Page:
A Kankakee County resident has died of West Nile virus, the first Illinois resident to die of the mosquito-borne illness this year.
The Illinois Department of Public Health confirmed that the patient tested positive for West Nile before his or her death earlier this month. Director Nirav Shah said although weather is getting cooler, West Nile is still a concern.
“It’s important for everyone to continue taking precautions like using insect repellent, wearing long sleeve shirts and pants, and staying indoors between dusk and dawn,” Shah said.
Currently 37 people in Illinois are infected with West Nile. Last year 155 people were infected, and six died. West Nile first showed up in the U.S. in 1999 and came to Illinois in 2001. By the end of 2002, Illinois had seen 884 cases with 67 deaths, the highest rate in the nation, according to the Illinois Department of Public Health.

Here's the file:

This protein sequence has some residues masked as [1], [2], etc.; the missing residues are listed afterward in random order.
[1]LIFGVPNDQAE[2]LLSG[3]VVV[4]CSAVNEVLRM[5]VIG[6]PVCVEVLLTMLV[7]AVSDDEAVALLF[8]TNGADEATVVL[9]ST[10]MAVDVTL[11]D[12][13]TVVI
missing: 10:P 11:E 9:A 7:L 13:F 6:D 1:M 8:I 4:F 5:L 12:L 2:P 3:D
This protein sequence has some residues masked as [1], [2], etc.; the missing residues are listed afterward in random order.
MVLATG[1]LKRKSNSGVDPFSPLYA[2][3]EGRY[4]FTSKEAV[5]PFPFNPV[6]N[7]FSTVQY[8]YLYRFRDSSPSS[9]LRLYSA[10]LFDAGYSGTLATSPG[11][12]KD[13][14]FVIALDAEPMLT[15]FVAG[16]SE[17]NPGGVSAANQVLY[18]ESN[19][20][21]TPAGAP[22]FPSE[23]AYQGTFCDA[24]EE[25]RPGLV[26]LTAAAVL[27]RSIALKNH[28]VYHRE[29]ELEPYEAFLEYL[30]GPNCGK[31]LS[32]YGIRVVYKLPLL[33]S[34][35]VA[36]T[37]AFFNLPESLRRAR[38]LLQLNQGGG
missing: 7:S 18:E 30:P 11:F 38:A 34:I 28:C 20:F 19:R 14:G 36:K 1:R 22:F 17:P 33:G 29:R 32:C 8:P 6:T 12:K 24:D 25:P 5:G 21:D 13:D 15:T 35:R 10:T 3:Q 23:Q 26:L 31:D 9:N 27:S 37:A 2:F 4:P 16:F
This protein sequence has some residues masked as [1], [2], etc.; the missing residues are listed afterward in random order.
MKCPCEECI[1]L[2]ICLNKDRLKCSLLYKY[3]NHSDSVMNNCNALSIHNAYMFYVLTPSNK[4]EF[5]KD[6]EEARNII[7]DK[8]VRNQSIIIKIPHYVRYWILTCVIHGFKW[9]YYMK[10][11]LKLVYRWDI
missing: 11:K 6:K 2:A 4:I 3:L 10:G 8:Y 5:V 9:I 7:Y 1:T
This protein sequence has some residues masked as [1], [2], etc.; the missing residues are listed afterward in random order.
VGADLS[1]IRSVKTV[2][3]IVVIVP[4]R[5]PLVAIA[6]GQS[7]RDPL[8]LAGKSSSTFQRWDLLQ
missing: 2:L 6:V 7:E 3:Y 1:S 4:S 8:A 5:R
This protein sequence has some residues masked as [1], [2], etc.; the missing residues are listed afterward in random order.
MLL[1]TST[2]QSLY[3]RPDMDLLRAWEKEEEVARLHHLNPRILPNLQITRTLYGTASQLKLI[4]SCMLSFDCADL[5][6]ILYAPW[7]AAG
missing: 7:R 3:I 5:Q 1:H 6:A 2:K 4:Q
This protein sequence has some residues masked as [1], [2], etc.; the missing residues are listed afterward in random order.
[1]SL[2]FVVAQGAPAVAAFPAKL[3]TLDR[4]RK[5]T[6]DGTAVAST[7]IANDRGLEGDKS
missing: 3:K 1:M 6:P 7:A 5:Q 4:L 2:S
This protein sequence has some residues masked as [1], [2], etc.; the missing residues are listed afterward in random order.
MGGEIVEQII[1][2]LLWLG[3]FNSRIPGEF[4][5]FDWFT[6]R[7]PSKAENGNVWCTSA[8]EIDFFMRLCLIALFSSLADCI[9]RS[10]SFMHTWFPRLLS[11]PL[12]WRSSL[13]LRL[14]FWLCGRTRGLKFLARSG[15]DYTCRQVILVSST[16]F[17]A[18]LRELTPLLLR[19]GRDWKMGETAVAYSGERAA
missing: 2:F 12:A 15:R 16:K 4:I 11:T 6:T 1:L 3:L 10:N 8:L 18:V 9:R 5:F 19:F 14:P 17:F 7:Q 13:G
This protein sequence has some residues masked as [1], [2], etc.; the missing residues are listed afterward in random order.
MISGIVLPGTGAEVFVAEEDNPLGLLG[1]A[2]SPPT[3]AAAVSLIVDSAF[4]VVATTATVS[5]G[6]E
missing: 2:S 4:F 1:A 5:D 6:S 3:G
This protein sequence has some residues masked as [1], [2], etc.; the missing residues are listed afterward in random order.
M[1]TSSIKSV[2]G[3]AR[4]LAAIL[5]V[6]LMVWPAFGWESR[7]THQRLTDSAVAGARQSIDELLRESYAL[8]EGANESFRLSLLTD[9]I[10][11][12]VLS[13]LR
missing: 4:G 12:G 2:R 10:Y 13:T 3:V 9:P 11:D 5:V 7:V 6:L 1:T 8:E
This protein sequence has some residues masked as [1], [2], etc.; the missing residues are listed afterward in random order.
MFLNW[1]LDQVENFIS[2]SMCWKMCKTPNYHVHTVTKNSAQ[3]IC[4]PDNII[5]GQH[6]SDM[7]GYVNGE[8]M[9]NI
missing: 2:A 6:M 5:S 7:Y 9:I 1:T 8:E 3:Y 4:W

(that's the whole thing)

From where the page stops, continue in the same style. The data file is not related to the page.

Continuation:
Mosquitoes carry the virus and transmit it through their bite. Symptoms include fever, nausea, headache and muscle aches that last from a few days to a few weeks. Four out of five infected with the virus will not show any symptoms at all, but in rare cases, a severe infection will cause meningitis, encephalitis or even death. People over age 50 and those with compromised immune systems are at a higher risk.
To find out more about West Nile virus and other mosquito-borne diseases, go to the IDPH West Nile virus web site or contact the Illinois Department of Public Health West Nile virus information hotline at 866-369-9710 during regular business hours.
IDPH Hints to Avoid West Nile
• Minimize being outdoors when mosquitoes transmitting West Nile virus are most active, especially between dusk and dawn.
• When outdoors, wear shoes and socks, long pants and a long-sleeved shirt, and apply insect repellent that contains DEET, picaridin, oil of lemon eucalyptus or IR 3535, according to label instructions. Consult a physician before using repellents on infants.
• Eliminate all sources of standing water where mosquitoes can breed, such as old tires, buckets and other receptacles, or refresh the water in bird baths, flowerpots and wading pools every couple days.